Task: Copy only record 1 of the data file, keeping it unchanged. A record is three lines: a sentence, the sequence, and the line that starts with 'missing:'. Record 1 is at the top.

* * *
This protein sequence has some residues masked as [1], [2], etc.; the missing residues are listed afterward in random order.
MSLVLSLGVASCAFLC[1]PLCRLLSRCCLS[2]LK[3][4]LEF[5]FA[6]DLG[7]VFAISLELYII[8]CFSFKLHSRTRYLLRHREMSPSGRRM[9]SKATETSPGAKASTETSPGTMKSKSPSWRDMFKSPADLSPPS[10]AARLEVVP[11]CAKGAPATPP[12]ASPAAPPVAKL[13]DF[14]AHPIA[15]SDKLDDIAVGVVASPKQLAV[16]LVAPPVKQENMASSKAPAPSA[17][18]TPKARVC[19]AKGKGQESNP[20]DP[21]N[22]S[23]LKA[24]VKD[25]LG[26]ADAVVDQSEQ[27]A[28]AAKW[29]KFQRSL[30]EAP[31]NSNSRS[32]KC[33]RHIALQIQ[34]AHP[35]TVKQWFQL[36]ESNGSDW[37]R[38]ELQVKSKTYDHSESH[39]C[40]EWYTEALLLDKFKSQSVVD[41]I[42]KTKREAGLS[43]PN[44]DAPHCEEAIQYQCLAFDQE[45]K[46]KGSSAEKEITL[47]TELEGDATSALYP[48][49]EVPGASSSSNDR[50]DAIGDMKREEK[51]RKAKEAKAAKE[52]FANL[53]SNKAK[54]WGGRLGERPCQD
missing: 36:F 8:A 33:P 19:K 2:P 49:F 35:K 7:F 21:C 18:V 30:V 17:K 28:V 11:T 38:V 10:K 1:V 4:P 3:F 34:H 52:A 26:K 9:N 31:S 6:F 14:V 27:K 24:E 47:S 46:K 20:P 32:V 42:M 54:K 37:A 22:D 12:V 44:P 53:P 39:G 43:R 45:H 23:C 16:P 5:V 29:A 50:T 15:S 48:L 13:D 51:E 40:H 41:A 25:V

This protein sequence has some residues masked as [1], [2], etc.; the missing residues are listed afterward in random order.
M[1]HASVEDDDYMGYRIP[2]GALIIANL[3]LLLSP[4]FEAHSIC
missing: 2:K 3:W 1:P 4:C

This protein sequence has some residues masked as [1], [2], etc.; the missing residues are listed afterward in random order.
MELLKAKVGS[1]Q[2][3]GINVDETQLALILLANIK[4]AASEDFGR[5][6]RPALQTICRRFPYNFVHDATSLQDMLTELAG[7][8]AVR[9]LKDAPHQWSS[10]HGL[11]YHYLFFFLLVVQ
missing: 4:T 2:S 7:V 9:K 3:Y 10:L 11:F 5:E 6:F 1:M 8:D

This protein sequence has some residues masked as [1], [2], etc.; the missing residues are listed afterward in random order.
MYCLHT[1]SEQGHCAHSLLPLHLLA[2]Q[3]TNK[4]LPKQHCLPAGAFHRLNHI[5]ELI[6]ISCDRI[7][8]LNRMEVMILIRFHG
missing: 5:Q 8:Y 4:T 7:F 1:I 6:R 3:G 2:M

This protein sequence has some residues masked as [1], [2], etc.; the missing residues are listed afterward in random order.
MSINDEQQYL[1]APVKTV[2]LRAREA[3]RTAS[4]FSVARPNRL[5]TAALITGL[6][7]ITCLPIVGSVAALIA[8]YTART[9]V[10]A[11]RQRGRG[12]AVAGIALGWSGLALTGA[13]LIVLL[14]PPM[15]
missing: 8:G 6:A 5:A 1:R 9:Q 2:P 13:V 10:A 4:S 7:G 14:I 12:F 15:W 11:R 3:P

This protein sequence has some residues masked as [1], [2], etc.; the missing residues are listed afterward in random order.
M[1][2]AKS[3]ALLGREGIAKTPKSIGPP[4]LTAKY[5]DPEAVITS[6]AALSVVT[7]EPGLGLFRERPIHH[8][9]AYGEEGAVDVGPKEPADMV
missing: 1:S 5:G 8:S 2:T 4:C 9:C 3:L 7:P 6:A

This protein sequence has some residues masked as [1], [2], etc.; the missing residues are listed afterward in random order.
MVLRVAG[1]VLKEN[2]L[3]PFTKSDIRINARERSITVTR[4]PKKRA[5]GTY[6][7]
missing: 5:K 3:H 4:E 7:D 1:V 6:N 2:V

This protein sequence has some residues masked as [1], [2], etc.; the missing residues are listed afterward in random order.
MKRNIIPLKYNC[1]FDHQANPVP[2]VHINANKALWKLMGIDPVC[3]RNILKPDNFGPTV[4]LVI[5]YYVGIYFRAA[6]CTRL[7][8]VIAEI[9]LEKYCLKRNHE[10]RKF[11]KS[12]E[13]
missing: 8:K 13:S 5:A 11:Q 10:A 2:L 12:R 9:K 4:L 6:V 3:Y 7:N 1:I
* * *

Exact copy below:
This protein sequence has some residues masked as [1], [2], etc.; the missing residues are listed afterward in random order.
MSLVLSLGVASCAFLC[1]PLCRLLSRCCLS[2]LK[3][4]LEF[5]FA[6]DLG[7]VFAISLELYII[8]CFSFKLHSRTRYLLRHREMSPSGRRM[9]SKATETSPGAKASTETSPGTMKSKSPSWRDMFKSPADLSPPS[10]AARLEVVP[11]CAKGAPATPP[12]ASPAAPPVAKL[13]DF[14]AHPIA[15]SDKLDDIAVGVVASPKQLAV[16]LVAPPVKQENMASSKAPAPSA[17][18]TPKARVC[19]AKGKGQESNP[20]DP[21]N[22]S[23]LKA[24]VKD[25]LG[26]ADAVVDQSEQ[27]A[28]AAKW[29]KFQRSL[30]EAP[31]NSNSRS[32]KC[33]RHIALQIQ[34]AHP[35]TVKQWFQL[36]ESNGSDW[37]R[38]ELQVKSKTYDHSESH[39]C[40]EWYTEALLLDKFKSQSVVD[41]I[42]KTKREAGLS[43]PN[44]DAPHCEEAIQYQCLAFDQE[45]K[46]KGSSAEKEITL[47]TELEGDATSALYP[48][49]EVPGASSSSNDR[50]DAIGDMKREEK[51]RKAKEAKAAKE[52]FANL[53]SNKAK[54]WGGRLGERPCQD
missing: 36:F 8:A 33:P 19:K 2:P 49:F 35:K 7:F 21:C 18:V 30:V 17:K 28:V 11:T 38:V 10:K 1:V 4:P 3:F 34:H 52:A 26:K 9:N 31:S 6:F 14:V 27:K 24:E 47:S 46:K 20:P 32:V 42:M 54:K 37:A 22:D 12:V 44:P 53:P 39:G 43:R 45:H 23:C 16:P 5:V 29:A 50:T 15:S 48:L 13:D 51:E 40:H 41:A 25:V